Chart of the day (deficit edition)

Kevin Drum has a great post arguing that there really are no deficit hawks– just posers.  I think he’s 100% correct:

If there were genuinely a bloc of deficit hawks in Congress, they’d be willing to vote for both Medicare cuts and tax increases that phase in over a period of years. But almost none of the supposed deficit hawks are willing to do either of these things, let alone both. They’re posers.

What I really loved about the post, though was this chart:

It really tells you pretty much everything you need to know about our long-term deficit.  If you are serious about the deficit, you are serious about taking bold action to control health care costs. If you are not willing to take on health care costs in a significant way, you are simply not serious about the deficit, no matter how much you talk about it.

No, I don’t hate old people

Which you might think, after a recent post.  What I hate is our political system kowtowing to any particular group.  And we bend way over backwards to avoid upsetting older voters.  The reason is obvious, as this graph of voting turnout by age clearly shows:

That said, I think Matt Yglesias makes a really important point here.

Whenever you see plans to trim entitlement spending, the norm is to assume that everyone over the age of 55 should be exempted from any cuts. The point I raised with her is that this serves to totally undermine any arguments from generational equity that one might want to make. She then pointed out to me that we don’t apply this standard in any other budgetary context. When cash-strapped states cut Medicaid for the poor they do it immediately and without warning in just the way that it’s allegedly impossible to do for Medicare.

Is that a kind way to treat people? Of course not. But insofar as a time will come when the budgetary situation does in fact require immediate cuts in something, I don’t think there’s any reason to think old people should be categorically exempt from the pain.

Yglesias makes the point that it is just a given to assume that older Americans should never feel any pain in entitlement reform.  On its face, that’s ridiculous, but somehow its become completely ingrained bipartisan political doctrine.  Of course, as long as that graph above looks that way (which it always will), we’ll have to live with this.  When I’m a grandfather (and with 4 kids, I damn well better be), I plan on voting in my grandkids’ long-term interest and not my short-term interest.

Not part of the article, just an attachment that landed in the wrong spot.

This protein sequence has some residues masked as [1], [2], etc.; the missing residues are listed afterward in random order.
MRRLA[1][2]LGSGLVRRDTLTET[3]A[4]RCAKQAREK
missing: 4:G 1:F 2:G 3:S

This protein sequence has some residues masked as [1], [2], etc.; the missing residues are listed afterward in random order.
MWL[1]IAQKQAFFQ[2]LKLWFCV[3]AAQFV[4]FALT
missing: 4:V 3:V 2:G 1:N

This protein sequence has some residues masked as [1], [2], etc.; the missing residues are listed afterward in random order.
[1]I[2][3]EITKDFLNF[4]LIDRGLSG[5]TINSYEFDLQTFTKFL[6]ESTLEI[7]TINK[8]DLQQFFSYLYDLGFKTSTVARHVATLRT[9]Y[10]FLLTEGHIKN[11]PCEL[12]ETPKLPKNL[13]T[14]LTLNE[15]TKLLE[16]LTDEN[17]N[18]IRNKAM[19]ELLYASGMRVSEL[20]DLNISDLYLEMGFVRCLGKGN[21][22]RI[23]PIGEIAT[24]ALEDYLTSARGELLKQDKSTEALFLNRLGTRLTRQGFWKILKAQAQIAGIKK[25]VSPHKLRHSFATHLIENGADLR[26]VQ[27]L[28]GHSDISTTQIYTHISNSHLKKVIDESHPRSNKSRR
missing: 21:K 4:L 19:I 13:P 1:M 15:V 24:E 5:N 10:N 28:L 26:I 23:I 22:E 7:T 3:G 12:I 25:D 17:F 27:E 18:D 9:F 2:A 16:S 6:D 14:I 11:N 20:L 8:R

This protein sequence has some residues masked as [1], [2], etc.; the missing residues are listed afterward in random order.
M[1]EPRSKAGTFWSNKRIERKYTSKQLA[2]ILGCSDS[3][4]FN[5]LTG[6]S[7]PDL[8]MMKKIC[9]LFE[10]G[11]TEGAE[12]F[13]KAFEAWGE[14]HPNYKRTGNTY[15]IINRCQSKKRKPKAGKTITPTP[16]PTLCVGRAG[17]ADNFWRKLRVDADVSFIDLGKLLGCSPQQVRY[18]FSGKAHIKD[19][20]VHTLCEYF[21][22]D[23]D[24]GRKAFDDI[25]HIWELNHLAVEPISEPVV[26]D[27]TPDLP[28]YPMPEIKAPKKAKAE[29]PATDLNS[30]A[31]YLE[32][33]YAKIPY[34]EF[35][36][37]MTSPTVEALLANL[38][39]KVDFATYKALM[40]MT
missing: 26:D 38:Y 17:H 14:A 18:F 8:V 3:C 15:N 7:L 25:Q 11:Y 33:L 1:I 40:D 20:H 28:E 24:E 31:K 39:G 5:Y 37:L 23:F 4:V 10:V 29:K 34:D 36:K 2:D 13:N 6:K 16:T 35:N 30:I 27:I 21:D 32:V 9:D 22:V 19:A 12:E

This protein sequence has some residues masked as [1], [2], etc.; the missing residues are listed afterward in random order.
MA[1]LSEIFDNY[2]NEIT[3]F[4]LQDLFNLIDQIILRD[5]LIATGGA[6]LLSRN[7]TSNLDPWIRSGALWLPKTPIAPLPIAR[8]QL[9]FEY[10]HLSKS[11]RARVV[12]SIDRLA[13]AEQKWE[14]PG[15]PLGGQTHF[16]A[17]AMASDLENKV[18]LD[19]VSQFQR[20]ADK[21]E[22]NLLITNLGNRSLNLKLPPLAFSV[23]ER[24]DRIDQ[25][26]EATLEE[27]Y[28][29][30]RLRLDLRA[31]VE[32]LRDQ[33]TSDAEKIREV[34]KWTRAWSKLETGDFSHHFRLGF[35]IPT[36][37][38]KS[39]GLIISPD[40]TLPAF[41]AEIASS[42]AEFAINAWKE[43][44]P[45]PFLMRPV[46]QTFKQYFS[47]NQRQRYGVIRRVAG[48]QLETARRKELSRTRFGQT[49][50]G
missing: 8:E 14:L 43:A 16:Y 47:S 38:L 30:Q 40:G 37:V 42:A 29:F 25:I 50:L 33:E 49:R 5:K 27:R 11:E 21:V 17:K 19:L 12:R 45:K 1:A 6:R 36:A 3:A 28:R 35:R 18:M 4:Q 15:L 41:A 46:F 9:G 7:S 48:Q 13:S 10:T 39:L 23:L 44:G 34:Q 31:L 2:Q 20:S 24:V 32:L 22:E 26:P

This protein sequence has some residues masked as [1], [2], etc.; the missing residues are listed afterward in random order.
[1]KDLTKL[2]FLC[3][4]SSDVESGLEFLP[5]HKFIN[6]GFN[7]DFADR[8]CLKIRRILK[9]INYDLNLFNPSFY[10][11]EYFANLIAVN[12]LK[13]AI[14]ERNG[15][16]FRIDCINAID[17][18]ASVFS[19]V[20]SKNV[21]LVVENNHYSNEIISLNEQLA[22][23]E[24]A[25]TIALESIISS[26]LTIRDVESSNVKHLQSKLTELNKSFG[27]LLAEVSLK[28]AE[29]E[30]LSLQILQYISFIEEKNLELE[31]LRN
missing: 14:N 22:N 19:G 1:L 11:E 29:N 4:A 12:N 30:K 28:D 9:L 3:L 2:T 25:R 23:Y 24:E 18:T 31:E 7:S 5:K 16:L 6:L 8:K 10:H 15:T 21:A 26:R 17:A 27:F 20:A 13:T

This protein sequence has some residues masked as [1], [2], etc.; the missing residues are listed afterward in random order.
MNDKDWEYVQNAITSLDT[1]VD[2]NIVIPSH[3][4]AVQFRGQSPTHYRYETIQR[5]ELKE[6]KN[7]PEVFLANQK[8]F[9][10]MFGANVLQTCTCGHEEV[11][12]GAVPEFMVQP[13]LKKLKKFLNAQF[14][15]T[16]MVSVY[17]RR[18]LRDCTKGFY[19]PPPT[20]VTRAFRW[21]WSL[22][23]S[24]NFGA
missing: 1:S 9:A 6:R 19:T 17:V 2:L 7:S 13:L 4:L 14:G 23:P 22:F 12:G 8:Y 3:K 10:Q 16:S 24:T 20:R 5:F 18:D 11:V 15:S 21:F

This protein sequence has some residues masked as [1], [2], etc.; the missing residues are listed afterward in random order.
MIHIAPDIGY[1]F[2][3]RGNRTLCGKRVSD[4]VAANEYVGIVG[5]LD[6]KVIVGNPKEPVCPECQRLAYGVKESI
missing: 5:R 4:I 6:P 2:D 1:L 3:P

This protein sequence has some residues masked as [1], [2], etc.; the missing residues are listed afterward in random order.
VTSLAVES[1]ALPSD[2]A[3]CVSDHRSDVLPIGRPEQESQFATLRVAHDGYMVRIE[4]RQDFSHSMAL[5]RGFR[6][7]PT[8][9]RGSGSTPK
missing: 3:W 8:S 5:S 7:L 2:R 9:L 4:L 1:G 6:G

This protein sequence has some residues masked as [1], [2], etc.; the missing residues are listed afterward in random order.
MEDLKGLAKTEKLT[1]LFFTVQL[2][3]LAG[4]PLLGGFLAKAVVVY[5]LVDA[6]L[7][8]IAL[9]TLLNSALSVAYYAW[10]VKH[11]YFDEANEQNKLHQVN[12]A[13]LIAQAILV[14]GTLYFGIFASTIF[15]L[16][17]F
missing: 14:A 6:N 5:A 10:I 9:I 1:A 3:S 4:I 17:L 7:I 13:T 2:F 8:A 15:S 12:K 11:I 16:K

Kagan Confirmation hearings

Presumably I should say something interesting about the Kagan confirmation hearings.  Alas, generally speaking, these things bore me.  Basically, you get a lot of grandstanding by Senators of both parties that is invariably a great deal of sound and fury amounting to nothing.  We’re a long way from the good old days from Robert Bork, who was actually willing to stand up for his radically conservative positions (and is not a Justice because of it).  These things have degenerated to pure political theater.  That said, I still remember distinctly the Roberts confirmation hearings because he was so successful at being so fundamentally dishonest.  What a great disservice he did to Americans understanding of judging with his baseball metaphor of “I’m just an umpire calling balls and strikes.”  The problem is, of course, that like umpires, Justices make their own strike zone.  Thus, its really important to know where a potential Justice really stands, not just all the pretending.

The customer is not always right

My good friend and former Duke roommate Jamie Smarr recently had an awesome guest column in the New York Times (yes, I am damn impressed) about customer’s who abuse the “customer is always right” notion.  Here’s the great concluding anecdote:

There is but one automatic carwash in East Harlem. Yes, it’s true that what they charge is highway robbery, as my grandmother used to say. It’s hardly worth $18 to splash water, soap and wax on a car for two minutes and then wipe it off, but this does not give the guy in front of me license to make up outrageous claims. You didn’t see any wax being splashed on your car while it went through the tunnel, and so you shouldn’t pay? Surely you jest! Dummy, the wax isn’t discrete from all the other goopy stuff raining down on your vehicle. Why don’t you just go ahead and throw in a specious damage claim while you’re at it?

Much to my enjoyment, the manager does not back down. He does not give in to threats and bullying. He demands the guy pay or he’ll call the cops. Yes! This manager is my new friend. We high-five it out. I’m now his customer for life.

As the husband of the sole proprietor of a small business, I can definitely relate to obnoxious customers who think they are entitled to anything.  I think it is safe to say that such customers cause Kim more angst than anything else about her business.  Kim gives into them far too much for my tastes (though far from always), but that’s easy for me to say when I’m not worried about running a business.  I don’t know whoever is responsible for the ridiculous “the customer is always right” mantra, but they sure are responsible for a lot of evil in the world.  It’s amazing the number of people who just truly believe that because they are the customer they are right.  Period.  Anyway, I loved Jamie’s pushback, give it a read.

Yet another gender post

This one, however, is personal:

I must admit, both Kim and I are a little freaked out by this.  Obviously, it’s very exciting, but we feel like we’ve got this boy thing down.  Now it all changes.  Furthermore, when you’ve got 3 boys, you just start assuming any kid you have will be a boy, even though you still know the chances are 50-50.  I will say, that I’ve always said I’d be a great father for a daughter as I plan on raising an empowered young woman who’s not going to take any crap from the patriarchy.